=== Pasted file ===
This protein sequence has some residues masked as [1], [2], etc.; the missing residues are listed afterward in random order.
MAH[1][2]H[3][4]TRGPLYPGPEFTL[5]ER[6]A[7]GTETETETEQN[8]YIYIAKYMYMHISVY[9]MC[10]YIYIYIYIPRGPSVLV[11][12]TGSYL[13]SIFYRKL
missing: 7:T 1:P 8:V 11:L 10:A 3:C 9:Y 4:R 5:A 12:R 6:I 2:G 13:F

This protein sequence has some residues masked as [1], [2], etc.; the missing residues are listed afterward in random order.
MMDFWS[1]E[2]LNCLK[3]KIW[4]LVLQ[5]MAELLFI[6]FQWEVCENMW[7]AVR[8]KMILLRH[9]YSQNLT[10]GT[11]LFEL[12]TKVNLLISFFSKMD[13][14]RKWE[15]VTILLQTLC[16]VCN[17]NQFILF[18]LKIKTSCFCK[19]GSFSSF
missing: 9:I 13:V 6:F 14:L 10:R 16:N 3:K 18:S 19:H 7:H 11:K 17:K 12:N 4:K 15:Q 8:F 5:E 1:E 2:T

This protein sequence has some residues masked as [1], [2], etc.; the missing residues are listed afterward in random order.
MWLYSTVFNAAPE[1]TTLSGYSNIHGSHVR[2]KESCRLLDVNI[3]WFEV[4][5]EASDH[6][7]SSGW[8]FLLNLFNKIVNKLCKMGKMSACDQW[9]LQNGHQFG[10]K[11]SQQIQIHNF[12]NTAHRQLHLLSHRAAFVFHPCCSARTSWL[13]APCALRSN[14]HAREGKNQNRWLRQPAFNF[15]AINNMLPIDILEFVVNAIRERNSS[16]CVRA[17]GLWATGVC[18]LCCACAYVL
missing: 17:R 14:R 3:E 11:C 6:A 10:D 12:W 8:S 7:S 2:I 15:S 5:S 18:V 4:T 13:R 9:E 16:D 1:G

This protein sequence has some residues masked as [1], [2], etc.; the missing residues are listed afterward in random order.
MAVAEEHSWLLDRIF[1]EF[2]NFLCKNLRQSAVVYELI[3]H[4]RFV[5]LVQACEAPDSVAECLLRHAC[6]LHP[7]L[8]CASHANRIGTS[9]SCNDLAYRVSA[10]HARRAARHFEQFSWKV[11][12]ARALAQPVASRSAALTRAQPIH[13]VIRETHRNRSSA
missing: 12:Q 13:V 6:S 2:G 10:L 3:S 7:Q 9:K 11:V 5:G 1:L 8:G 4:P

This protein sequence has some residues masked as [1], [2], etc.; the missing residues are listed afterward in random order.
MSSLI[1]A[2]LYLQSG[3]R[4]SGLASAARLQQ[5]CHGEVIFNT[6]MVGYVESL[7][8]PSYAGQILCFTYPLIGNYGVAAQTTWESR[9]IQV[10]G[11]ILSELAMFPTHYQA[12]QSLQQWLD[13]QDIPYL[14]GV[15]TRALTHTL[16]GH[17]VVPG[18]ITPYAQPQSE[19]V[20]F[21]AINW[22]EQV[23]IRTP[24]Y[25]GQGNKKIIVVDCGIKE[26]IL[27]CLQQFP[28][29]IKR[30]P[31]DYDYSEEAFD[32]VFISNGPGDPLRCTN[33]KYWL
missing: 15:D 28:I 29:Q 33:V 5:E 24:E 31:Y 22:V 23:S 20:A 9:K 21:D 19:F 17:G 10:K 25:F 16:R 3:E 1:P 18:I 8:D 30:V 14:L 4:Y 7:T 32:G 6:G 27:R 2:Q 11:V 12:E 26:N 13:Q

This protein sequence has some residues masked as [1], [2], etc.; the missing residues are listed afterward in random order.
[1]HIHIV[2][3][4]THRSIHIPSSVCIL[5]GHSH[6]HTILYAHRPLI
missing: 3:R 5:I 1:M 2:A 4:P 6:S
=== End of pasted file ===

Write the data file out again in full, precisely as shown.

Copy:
This protein sequence has some residues masked as [1], [2], etc.; the missing residues are listed afterward in random order.
MAH[1][2]H[3][4]TRGPLYPGPEFTL[5]ER[6]A[7]GTETETETEQN[8]YIYIAKYMYMHISVY[9]MC[10]YIYIYIYIPRGPSVLV[11][12]TGSYL[13]SIFYRKL
missing: 7:T 1:P 8:V 11:L 10:A 3:C 9:Y 4:R 5:A 12:R 6:I 2:G 13:F

This protein sequence has some residues masked as [1], [2], etc.; the missing residues are listed afterward in random order.
MMDFWS[1]E[2]LNCLK[3]KIW[4]LVLQ[5]MAELLFI[6]FQWEVCENMW[7]AVR[8]KMILLRH[9]YSQNLT[10]GT[11]LFEL[12]TKVNLLISFFSKMD[13][14]RKWE[15]VTILLQTLC[16]VCN[17]NQFILF[18]LKIKTSCFCK[19]GSFSSF
missing: 9:I 13:V 6:F 14:L 10:R 16:N 3:K 18:S 19:H 7:H 11:K 17:K 12:N 4:K 15:Q 8:F 5:E 1:E 2:T

This protein sequence has some residues masked as [1], [2], etc.; the missing residues are listed afterward in random order.
MWLYSTVFNAAPE[1]TTLSGYSNIHGSHVR[2]KESCRLLDVNI[3]WFEV[4][5]EASDH[6][7]SSGW[8]FLLNLFNKIVNKLCKMGKMSACDQW[9]LQNGHQFG[10]K[11]SQQIQIHNF[12]NTAHRQLHLLSHRAAFVFHPCCSARTSWL[13]APCALRSN[14]HAREGKNQNRWLRQPAFNF[15]AINNMLPIDILEFVVNAIRERNSS[16]CVRA[17]GLWATGVC[18]LCCACAYVL
missing: 17:R 14:R 3:E 11:C 6:A 10:D 12:W 8:S 7:S 2:I 15:S 5:S 18:V 4:T 13:R 9:E 16:D 1:G

This protein sequence has some residues masked as [1], [2], etc.; the missing residues are listed afterward in random order.
MAVAEEHSWLLDRIF[1]EF[2]NFLCKNLRQSAVVYELI[3]H[4]RFV[5]LVQACEAPDSVAECLLRHAC[6]LHP[7]L[8]CASHANRIGTS[9]SCNDLAYRVSA[10]HARRAARHFEQFSWKV[11][12]ARALAQPVASRSAALTRAQPIH[13]VIRETHRNRSSA
missing: 12:Q 13:V 6:S 2:G 10:L 3:S 7:Q 9:K 11:V 5:G 1:L 8:G 4:P

This protein sequence has some residues masked as [1], [2], etc.; the missing residues are listed afterward in random order.
MSSLI[1]A[2]LYLQSG[3]R[4]SGLASAARLQQ[5]CHGEVIFNT[6]MVGYVESL[7][8]PSYAGQILCFTYPLIGNYGVAAQTTWESR[9]IQV[10]G[11]ILSELAMFPTHYQA[12]QSLQQWLD[13]QDIPYL[14]GV[15]TRALTHTL[16]GH[17]VVPG[18]ITPYAQPQSE[19]V[20]F[21]AINW[22]EQV[23]IRTP[24]Y[25]GQGNKKIIVVDCGIKE[26]IL[27]CLQQFP[28][29]IKR[30]P[31]DYDYSEEAFD[32]VFISNGPGDPLRCTN[33]KYWL
missing: 15:D 28:I 29:Q 33:V 5:E 24:E 31:Y 22:V 23:S 20:A 9:K 21:D 19:F 17:G 10:K 25:F 16:R 3:E 1:P 18:I 8:D 30:V 14:L 4:Y 7:T 32:G 6:G 27:R 2:Q 11:V 12:E 26:N 13:Q

This protein sequence has some residues masked as [1], [2], etc.; the missing residues are listed afterward in random order.
[1]HIHIV[2][3][4]THRSIHIPSSVCIL[5]GHSH[6]HTILYAHRPLI
missing: 3:R 5:I 1:M 2:A 4:P 6:S